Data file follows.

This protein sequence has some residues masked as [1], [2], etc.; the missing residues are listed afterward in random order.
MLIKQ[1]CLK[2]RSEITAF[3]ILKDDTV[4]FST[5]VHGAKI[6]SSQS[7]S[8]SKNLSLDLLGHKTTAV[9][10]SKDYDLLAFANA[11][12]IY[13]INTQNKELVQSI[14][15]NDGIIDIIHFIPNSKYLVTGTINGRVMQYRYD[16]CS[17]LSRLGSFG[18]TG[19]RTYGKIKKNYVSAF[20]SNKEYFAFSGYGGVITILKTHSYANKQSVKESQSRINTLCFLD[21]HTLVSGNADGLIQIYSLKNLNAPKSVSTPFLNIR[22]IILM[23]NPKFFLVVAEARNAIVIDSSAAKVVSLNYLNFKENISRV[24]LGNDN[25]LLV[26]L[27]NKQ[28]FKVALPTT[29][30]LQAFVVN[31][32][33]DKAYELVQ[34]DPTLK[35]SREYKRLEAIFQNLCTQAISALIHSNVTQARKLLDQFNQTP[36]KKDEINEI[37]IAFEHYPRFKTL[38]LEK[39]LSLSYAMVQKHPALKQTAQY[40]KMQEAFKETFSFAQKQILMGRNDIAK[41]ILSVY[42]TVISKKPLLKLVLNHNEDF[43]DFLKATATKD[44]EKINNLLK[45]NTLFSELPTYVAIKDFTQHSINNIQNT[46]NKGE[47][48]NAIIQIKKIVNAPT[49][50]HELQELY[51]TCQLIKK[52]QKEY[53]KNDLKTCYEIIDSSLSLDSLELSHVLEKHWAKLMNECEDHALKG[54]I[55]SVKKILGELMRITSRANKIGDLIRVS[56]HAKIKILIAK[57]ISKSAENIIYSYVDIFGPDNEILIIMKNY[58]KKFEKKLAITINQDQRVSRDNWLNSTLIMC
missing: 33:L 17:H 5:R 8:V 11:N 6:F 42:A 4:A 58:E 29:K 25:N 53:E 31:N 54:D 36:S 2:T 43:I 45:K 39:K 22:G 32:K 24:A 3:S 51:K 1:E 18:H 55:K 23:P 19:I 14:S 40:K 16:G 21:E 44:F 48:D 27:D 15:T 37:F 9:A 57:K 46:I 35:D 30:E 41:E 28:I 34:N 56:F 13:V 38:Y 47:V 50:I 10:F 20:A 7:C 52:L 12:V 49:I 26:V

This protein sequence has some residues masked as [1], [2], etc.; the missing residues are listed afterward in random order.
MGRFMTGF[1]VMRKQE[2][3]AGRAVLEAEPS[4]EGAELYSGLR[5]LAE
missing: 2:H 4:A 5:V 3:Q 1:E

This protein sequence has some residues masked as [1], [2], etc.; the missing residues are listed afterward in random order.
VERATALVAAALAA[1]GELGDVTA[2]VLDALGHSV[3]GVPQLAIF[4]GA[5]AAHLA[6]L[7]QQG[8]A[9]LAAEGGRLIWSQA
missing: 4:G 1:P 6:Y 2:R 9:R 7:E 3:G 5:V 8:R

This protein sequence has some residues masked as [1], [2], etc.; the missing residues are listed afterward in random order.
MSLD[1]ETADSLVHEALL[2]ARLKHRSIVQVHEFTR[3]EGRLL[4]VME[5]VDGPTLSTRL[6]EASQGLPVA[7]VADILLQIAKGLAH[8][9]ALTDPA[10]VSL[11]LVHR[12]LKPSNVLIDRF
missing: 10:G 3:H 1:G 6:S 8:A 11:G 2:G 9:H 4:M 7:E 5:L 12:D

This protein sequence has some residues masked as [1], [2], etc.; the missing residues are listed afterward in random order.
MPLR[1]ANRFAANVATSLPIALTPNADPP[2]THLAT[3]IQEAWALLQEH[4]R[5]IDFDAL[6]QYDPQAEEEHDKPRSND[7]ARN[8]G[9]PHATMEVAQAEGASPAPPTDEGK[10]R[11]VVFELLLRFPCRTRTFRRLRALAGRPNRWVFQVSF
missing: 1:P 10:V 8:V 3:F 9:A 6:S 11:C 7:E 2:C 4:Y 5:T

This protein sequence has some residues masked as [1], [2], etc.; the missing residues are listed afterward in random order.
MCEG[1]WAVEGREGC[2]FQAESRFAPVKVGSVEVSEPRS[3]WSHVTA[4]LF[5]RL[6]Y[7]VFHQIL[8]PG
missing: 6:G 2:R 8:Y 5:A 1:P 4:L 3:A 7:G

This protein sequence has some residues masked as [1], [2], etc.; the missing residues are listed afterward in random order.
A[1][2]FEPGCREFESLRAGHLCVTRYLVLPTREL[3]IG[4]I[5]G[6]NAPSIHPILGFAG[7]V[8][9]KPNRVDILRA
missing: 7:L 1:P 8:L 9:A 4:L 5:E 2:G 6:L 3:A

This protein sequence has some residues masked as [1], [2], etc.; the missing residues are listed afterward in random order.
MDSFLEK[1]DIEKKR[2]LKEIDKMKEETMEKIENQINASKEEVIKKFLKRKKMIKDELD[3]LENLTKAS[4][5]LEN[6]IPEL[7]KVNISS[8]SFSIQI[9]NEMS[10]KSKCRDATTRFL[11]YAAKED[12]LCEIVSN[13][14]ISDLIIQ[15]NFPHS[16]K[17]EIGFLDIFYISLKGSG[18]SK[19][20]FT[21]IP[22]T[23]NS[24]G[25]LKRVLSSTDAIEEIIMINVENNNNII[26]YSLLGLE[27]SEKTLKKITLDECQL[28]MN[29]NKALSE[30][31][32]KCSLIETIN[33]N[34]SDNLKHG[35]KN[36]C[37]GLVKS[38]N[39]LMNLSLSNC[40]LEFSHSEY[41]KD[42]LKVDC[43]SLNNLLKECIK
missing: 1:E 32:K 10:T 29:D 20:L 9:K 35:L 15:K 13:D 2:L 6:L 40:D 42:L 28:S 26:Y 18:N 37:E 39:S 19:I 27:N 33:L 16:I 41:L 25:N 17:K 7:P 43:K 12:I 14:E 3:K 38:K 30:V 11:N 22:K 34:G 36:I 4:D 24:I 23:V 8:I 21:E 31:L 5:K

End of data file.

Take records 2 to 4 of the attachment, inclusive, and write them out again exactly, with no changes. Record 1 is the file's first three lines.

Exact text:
This protein sequence has some residues masked as [1], [2], etc.; the missing residues are listed afterward in random order.
MGRFMTGF[1]VMRKQE[2][3]AGRAVLEAEPS[4]EGAELYSGLR[5]LAE
missing: 2:H 4:A 5:V 3:Q 1:E

This protein sequence has some residues masked as [1], [2], etc.; the missing residues are listed afterward in random order.
VERATALVAAALAA[1]GELGDVTA[2]VLDALGHSV[3]GVPQLAIF[4]GA[5]AAHLA[6]L[7]QQG[8]A[9]LAAEGGRLIWSQA
missing: 4:G 1:P 6:Y 2:R 9:R 7:E 3:G 5:V 8:R

This protein sequence has some residues masked as [1], [2], etc.; the missing residues are listed afterward in random order.
MSLD[1]ETADSLVHEALL[2]ARLKHRSIVQVHEFTR[3]EGRLL[4]VME[5]VDGPTLSTRL[6]EASQGLPVA[7]VADILLQIAKGLAH[8][9]ALTDPA[10]VSL[11]LVHR[12]LKPSNVLIDRF
missing: 10:G 3:H 1:G 6:S 8:A 11:G 2:G 9:H 4:M 7:E 5:L 12:D